[This week, I’m serializing my just-published article, Religious Law (Especially Islamic Law) in American Courts, 66 Okla. L. Rev. 431 (2014); you can see the posts so far here.]
Besides writing contracts or wills that reflect Islamic law concepts — for instance, a contract that bars one party from selling alcohol, or that uses some other financial mechanism as a substitute for charging interest — parties can also write contracts or wills that call for the interpretation and application of Islamic law by courts (rather than just by arbitrators). Thus, a contract among the founders of a mosque might call for interpretation under Islamic law, or a man’s will might call for his property to be divided under Islamic law.
Here, too, there is well-settled American law — but under this law, these contracts are not enforceable, although merely religiously motivated contracts (see Part II) are enforceable. The difference is that, under the Supreme Court’s Establishment Clause precedents, secular judges are not allowed to interpret Islamic law (or Jewish law or Biblical law), and to decide what it “really” means.
If parties want to order their relationships through religious legal rules, they can set forth the rules themselves in their contracts or wills, for instance by saying, “I leave my daughter Deborah 1/3 of my property and my son Samuel 2/3.” There is no antidiscrimination rule for testators, obligating them not to play favorites among their children, whether based on sex or any other reason.
Likewise, parties can provide for the contract or will to be authoritatively interpreted by some private party. They can, for instance, say, “I ask the head Imam of [a particular named mosque] to arrange for the distribution of my property according to Islamic law.” Or they can provide that disputes under an agreement be arbitrated by a particular Islamic arbitral organization. But parties cannot ask secular courts to interpret Islamic law themselves, by saying, “I leave my property to be distributed according to Islamic law.”
Again, though, there is no reason to create any special rules for sharia here. First Amendment law already precludes secular courts from deciding what Islamic law calls for — just as it precludes them from determining what other religions’ rules call for.
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. See William R. Levesque, Appeals Court Won’t Stop Hillsborough Judge From Considering Islamic Law, Tampa Bay Times (Oct. 24, 2011, 12:40 PM), http://www.tampabay.com/news/courts/civil/appeals-court-wont-stop-hillsborough-judge-from-considering-islamic-law/1198321; Eugene Volokh, “The Case Should Proceed Under Ecclesiastical Law” / Jews, Ketubahs, and Gets, The Volokh Conspiracy (Oct. 26, 2011, 10:14 AM), http://www.volokh.com/?p=52120.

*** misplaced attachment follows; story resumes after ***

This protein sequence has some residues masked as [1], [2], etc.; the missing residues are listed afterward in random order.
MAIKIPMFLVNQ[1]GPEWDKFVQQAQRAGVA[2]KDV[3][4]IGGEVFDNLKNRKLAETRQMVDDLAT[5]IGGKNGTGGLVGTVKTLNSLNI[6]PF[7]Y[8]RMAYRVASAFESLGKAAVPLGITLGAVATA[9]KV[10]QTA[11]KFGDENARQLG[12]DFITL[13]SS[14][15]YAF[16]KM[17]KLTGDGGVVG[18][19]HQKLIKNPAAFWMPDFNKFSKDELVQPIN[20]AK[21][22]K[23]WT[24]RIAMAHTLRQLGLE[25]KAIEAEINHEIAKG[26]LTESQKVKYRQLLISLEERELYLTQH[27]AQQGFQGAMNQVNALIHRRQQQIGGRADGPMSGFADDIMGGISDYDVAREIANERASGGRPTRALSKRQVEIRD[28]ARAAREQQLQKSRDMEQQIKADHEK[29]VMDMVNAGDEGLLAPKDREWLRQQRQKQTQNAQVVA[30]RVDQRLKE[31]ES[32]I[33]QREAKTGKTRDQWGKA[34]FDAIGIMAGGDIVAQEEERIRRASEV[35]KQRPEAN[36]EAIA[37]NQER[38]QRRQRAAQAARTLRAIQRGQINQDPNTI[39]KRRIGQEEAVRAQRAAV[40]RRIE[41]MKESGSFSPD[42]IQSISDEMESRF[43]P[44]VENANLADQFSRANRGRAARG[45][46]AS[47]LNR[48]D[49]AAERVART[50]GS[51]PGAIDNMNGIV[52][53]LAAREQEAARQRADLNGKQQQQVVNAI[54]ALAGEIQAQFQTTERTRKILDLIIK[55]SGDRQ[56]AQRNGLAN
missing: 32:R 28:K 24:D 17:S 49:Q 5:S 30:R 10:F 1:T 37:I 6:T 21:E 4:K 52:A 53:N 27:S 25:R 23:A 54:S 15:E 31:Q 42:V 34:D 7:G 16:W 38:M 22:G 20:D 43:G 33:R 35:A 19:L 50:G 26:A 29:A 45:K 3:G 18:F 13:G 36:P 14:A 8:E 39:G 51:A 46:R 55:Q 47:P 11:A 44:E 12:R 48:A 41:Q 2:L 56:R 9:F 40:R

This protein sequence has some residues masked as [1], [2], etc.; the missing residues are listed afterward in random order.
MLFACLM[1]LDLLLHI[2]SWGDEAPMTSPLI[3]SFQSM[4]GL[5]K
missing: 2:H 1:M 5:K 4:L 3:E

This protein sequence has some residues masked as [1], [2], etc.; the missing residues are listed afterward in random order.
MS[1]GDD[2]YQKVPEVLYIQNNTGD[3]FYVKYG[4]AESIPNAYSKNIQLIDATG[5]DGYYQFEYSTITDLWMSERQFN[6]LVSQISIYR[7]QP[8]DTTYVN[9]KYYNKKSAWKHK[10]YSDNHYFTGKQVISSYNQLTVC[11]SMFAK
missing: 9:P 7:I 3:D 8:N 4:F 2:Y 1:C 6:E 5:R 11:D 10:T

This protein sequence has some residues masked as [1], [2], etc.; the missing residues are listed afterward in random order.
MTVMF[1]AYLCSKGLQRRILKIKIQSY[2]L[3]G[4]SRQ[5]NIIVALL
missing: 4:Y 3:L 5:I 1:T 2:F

. See supra note 18.
. Jones v. Wolf, 443 U.S. 595 (1979); Presbyterian Church in the U.S. v. Mary Elizabeth Blue Hull Mem’l Presbyterian Church, 393 U.S. 440, 449 (1969); Central Coast Baptist Ass’n v. First Baptist Church of Las Lomas, 65 Cal. Rptr. 3d 100, 116-17 (Ct. App. 2007).
. I’ve sometimes heard people argue that such contracts (or wills) can be enforced if the court seeks only to determine what the parties (or the testator) understood “Islamic law” to require, rather than what Islamic law supposedly actually requires. But I don’t think this can work.
If the question is, “What did the decedent understand Islamic law [or Presbyterian teachings] to require?,” there will rarely be clear evidence to answer that question based on the decedent’s personal views (e.g., a letter in which he explained his views of his religion as applied to the particular will). Rather, there will be evidence that the decedent belonged to some particular denomination, and that that the religious law of that denomination is this-and-such — plus likely rival views from some more “reformed” or more “orthodox” branch of the denomination saying that the true religious law of that denomination is something else. This is not the sort of “neutral principle” inquiry that “promises to free civil courts completely from entanglement in questions of religious doctrine, polity, and practice,” which was endorsed by Jones, 443 U.S. at 603. Rather, it’s closer to the inquiry into “religious doctrine and practice” condemned by Presbyterian Church, 393 U.S. at 449.